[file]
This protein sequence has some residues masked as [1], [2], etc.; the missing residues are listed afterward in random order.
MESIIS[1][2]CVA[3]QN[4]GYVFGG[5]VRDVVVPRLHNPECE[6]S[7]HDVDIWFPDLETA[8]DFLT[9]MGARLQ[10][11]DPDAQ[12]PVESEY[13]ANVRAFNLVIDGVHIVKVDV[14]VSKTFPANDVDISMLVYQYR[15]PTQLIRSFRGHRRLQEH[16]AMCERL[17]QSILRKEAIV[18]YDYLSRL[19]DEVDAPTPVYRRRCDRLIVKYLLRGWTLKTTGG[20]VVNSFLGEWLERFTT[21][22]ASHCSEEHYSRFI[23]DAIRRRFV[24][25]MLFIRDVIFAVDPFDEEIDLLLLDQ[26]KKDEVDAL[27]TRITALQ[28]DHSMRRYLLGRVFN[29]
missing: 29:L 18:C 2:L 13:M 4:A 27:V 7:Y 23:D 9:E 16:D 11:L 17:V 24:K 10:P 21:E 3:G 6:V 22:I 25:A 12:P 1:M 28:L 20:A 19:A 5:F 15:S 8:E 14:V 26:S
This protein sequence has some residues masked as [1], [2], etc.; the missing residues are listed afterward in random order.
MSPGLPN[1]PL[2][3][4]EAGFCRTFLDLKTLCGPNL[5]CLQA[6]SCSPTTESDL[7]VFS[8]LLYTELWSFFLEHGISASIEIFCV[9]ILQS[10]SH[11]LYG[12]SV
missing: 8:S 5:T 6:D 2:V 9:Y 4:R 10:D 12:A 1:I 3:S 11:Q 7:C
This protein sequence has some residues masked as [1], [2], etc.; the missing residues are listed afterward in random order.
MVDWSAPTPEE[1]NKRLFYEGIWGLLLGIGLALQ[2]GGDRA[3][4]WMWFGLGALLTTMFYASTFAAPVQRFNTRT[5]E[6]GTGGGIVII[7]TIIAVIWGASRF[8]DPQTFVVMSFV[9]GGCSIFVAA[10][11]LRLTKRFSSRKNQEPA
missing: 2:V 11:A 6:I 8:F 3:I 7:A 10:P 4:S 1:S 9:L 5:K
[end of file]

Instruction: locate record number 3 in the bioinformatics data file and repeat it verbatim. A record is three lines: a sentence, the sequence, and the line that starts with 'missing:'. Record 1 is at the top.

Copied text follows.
This protein sequence has some residues masked as [1], [2], etc.; the missing residues are listed afterward in random order.
MVDWSAPTPEE[1]NKRLFYEGIWGLLLGIGLALQ[2]GGDRA[3][4]WMWFGLGALLTTMFYASTFAAPVQRFNTRT[5]E[6]GTGGGIVII[7]TIIAVIWGASRF[8]DPQTFVVMSFV[9]GGCSIFVAA[10][11]LRLTKRFSSRKNQEPA
missing: 2:V 11:A 6:I 8:F 3:I 7:A 10:P 4:S 1:S 9:L 5:K